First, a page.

Quick Take: The Aegis Value Fund (AVALX) has lagged its peers by a bit lately, but it has stayed well ahead of them since its inception five years ago.

This year through last month, Aegis Value was up 18.3%, versus 19.7% for the average small-cap value fund. But for the five years ended in July, it gained 17.6% on average, compared to 7.7% for its peers.

Scott Barbee, the fund’s lead manager, describes himself and the other members of his team as “deep value” investors, who look to buy stocks selling at severe discounts to what they think a company is actually worth.

The managers focus on very small companies and have no qualms about sitting on a cash cushion when they can’t find stocks they like.

The Full Interview:

In a camp of money managers hunting cheap stocks, Scott Barbee’s tent would be pitched at the far end.

Barbee, who heads the team that runs the Aegis Value fund, looks for shares trading at deep discounts to what he thinks they’re actually worth.

“On the value axis, we’re at an extreme,” says Barbee, who oversees the fund with William Berno and Paul Gambal.

Initially, the managers focus on stocks trading for less than a business’s book value. Once that hurdle is cleared, their interest will be piqued by companies that buy back shares. Such repurchases can indicate that management wants to boost value for shareholders to its maximum, Barbee says.

Barbee also keeps an eye out for catalysts that can lift a stock, like a restructuring or an industry consolidation, and he likes to own companies that aren’t widely followed by Wall Street. These stocks, he notes, can soar once mainstream analysts begin tracking and recommending them.

Because of their modest size, many of the companies the fund owns don’t appear on major brokerage houses’ radar screens, Barbee says. While the managers trawl for big bargains, they buy little companies: those with market caps of up to $1 billion. “We tend to be on the smaller side of small,” he says.

Although the fund’s performance has at times led investors to flood it with cash, the team won’t rush to put the money into stocks and will hoard dollars if it can’t identify enough investments it deems suitable, Barbee says.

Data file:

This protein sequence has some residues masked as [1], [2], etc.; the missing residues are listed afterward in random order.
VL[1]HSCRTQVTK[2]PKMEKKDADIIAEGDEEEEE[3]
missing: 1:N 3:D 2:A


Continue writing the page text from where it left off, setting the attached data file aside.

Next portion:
The market rally that began this spring has caused the fund’s assets to swell to about $260 million from $150 million five months ago, Barbee notes. At the same time, however, investment opportunities have “really dried up,” so the fund has doubled its cash allocation to 30% since March, he says. Those assets include money invested in the fund by Barbee and his co-managers.

One stock the manager’s have been adding to lately is Amer Pacific (APFC), a specialty chemical maker that produces a component of fuel for booster missiles and rockets, including those used in the space shuttle program.

The stock, which ranks fifth in the portfolio, got beaten down after the accident that claimed the Columbia in February cast doubt on the future of the program. Barbee, though, thinks flights will resume next year, which would put American Pacific in position to benefit if they do. The fund increased its stake in the company in late June, he says.

The fund has also been buying more shares recently of Standard Commercial (STW), its top stock. The company buys and processes tobacco that it sells to cigarette makers.

“In a market where everything else has kind of run up, these kind of companies have been very stable cash generators,” Barbee says, adding that they look “very solid.”

The fund, Barbee says, upped its stake in Standard in the second quarter, when tobacco-related stocks weakened because of litigation confronting Altria Group (MO). Altria’s Philip Morris USA unit had been ordered to post a bond while the subsidiary appealed a $10.1 billion verdict against it in a class-action suit related to its “light” cigarettes.

Barbee, though, does not see the legal problems affecting suppliers like Standard.

That Barbee is willing to stick with a troubled company if he thinks it has potential is illustrated by the fund’s investment in Luby`s Inc (LUB), a restaurant chain that has been having financial difficulties and that Barbee cites as one of the stocks that hurt the fund’s performance earlier this year.

Even if Luby’s is forced to declare bankruptcy, the value of its real estate alone is “tremendous,” and its stock, which has been recovering, is still trading at a “significant” discount to the worth of those assets, Barbee says. He is also confident that Chris Pappas, Luby’s president and chief executive officer, can turn the company around.